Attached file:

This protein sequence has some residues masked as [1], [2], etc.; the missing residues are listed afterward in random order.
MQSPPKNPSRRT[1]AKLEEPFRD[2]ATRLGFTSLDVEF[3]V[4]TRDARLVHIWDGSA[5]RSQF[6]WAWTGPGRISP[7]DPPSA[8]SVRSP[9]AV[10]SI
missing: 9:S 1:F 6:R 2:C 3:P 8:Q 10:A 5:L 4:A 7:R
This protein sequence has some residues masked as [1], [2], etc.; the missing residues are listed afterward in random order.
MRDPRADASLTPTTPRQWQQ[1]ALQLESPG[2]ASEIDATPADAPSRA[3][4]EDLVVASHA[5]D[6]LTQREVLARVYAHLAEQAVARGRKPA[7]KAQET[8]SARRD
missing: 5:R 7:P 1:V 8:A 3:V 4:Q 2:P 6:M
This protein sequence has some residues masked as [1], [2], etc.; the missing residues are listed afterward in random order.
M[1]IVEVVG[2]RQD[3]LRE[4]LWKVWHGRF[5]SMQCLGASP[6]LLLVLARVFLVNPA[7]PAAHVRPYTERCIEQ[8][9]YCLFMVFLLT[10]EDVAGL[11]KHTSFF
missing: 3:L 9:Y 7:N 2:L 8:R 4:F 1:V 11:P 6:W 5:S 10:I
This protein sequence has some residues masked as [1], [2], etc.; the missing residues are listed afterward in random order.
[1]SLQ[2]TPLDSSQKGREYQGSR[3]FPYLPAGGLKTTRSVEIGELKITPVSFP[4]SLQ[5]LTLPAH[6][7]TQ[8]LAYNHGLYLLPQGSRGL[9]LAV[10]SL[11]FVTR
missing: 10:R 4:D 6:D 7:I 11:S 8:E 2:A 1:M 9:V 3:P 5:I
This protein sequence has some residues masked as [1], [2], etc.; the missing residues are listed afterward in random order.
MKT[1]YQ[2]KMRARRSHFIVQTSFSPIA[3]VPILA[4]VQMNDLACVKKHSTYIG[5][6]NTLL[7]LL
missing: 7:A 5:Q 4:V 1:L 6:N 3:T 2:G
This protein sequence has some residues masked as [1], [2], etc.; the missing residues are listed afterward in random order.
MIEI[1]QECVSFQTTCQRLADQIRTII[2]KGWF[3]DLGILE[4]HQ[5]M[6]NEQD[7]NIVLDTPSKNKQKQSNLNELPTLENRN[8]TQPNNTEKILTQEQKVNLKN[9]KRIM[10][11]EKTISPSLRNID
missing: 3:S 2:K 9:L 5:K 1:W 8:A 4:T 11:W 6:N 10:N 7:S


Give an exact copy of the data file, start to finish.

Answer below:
This protein sequence has some residues masked as [1], [2], etc.; the missing residues are listed afterward in random order.
MQSPPKNPSRRT[1]AKLEEPFRD[2]ATRLGFTSLDVEF[3]V[4]TRDARLVHIWDGSA[5]RSQF[6]WAWTGPGRISP[7]DPPSA[8]SVRSP[9]AV[10]SI
missing: 9:S 1:F 6:R 2:C 3:P 8:Q 10:A 5:L 4:A 7:R
This protein sequence has some residues masked as [1], [2], etc.; the missing residues are listed afterward in random order.
MRDPRADASLTPTTPRQWQQ[1]ALQLESPG[2]ASEIDATPADAPSRA[3][4]EDLVVASHA[5]D[6]LTQREVLARVYAHLAEQAVARGRKPA[7]KAQET[8]SARRD
missing: 5:R 7:P 1:V 8:A 3:V 4:Q 2:P 6:M
This protein sequence has some residues masked as [1], [2], etc.; the missing residues are listed afterward in random order.
M[1]IVEVVG[2]RQD[3]LRE[4]LWKVWHGRF[5]SMQCLGASP[6]LLLVLARVFLVNPA[7]PAAHVRPYTERCIEQ[8][9]YCLFMVFLLT[10]EDVAGL[11]KHTSFF
missing: 3:L 9:Y 7:N 2:L 8:R 4:F 1:V 11:P 6:W 5:S 10:I
This protein sequence has some residues masked as [1], [2], etc.; the missing residues are listed afterward in random order.
[1]SLQ[2]TPLDSSQKGREYQGSR[3]FPYLPAGGLKTTRSVEIGELKITPVSFP[4]SLQ[5]LTLPAH[6][7]TQ[8]LAYNHGLYLLPQGSRGL[9]LAV[10]SL[11]FVTR
missing: 10:R 4:D 6:D 7:I 11:S 8:E 2:A 1:M 9:V 3:P 5:I
This protein sequence has some residues masked as [1], [2], etc.; the missing residues are listed afterward in random order.
MKT[1]YQ[2]KMRARRSHFIVQTSFSPIA[3]VPILA[4]VQMNDLACVKKHSTYIG[5][6]NTLL[7]LL
missing: 7:A 5:Q 4:V 1:L 6:N 3:T 2:G
This protein sequence has some residues masked as [1], [2], etc.; the missing residues are listed afterward in random order.
MIEI[1]QECVSFQTTCQRLADQIRTII[2]KGWF[3]DLGILE[4]HQ[5]M[6]NEQD[7]NIVLDTPSKNKQKQSNLNELPTLENRN[8]TQPNNTEKILTQEQKVNLKN[9]KRIM[10][11]EKTISPSLRNID
missing: 3:S 2:K 9:L 5:K 1:W 8:A 4:T 11:W 6:N 10:N 7:S